Based on this article I understood the base principle inside the Rasterization algorithm:

For every triangle
Compute Projection, color at vertices
Setup line equations
Compute bbox, clip bbox to screen limits
For all pixels in bbox
Increment line equations
Compute curentZ
Compute currentColor
If all line equations>0 //pixel [x,y] in triangle
If currentZ<zBuffer[x,y] //pixel is visible

What I don't understand is how it is implemented in parallel inside the GPU.

I consider 2 possible implementations of the algorithm inside the GPU:

  1. The first way is drawing every triangle one after the other(in 1 thread) as all of the pixels inside of them are ran in parallel. What bothers me about this way is that it's really slow for a large amount of triangles.

  2. The second way is drawing every triangle in parallel as for every triangle all the pixels inside of it are ran in parallel too. This looks efficient to me, but I see a problem in the way zBuffer and Framebuffer data are synced as if 2 pixels try to occupy 1 spot there will be 2 threads trying to write on same data at same time. Considering that there are 2 buffers that need to be updated I don't see a way it could happen atomicly.

Another observation I have is that when I draw 2 triangles at same coordinates it's always the last that gets drawn. This stops me from thinking that there's some atomic way of doing pixel calculations as if there were the output pixels of the triangle would be random based of the 2 input triangle colors.

The thing that I guess is that the implementation is something in the middle of my 2 guesses, but it's there were I give up and ask here.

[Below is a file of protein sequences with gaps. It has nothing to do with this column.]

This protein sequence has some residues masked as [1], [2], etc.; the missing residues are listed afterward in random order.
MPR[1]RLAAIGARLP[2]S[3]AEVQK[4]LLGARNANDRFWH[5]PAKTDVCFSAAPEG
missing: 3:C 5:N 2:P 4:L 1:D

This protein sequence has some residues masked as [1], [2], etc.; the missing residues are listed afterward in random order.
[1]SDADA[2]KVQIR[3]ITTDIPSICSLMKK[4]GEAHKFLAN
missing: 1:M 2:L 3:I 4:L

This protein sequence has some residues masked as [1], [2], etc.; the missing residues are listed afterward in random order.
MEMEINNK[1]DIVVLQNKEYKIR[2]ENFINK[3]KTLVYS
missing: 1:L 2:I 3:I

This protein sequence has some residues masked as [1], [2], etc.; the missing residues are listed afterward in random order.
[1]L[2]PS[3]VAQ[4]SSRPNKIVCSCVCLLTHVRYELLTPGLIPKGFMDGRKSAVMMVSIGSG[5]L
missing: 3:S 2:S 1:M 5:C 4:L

• \$\begingroup\$ bump anyone ? ... \$\endgroup\$ May 16 '17 at 19:34

Different GPUs use different tricks and techniques so this answer will intentionally be very generic and some detail may not apply to some GPUs, past, present (2017), and future.

This mostly applies to personal computer GPUs. Mobile (phones, tablets) GPUs try to be smarter, less wasteful, and save on memory bandwidth but still follow a similar process. Covering all GPUs in details would make for a very long answer.

The stages of rendering are intentionally not in order.

In bold are the parts covering parallelism

The stages can run in a pipeline where the next draw call starts being processed before the previous finishes, and while other GPU cores are drawing.

Drawing Pixels

Modern GPUs don't draw one triangle then the next one anymore. It's much more complicated to maximize parallelism:

GPUs split the drawing into WxH tiles (this depends on the GPU but let's go with 8x8 for our example).

Each tile can be drawn in parallel by the GPU regardless of the drawing mode.

GPU cores are (usually) arranged in groups of WxH (eg: 8x8 = 64 cores) that matches the tile, one group can render to one tile while the other renders another tile.

The entire group execute the same shader at the same time; Rendering to all the tile's pixels at the same time. If some pixels are not to be drawn (ie: the triangle covers only part of the tile) those cores still execute but in a disabled mode that ignores the result and writes nothing. Mobile GPUs often work with smaller core groups to be less wasteful but still render multiple pixels in the tile at the same time.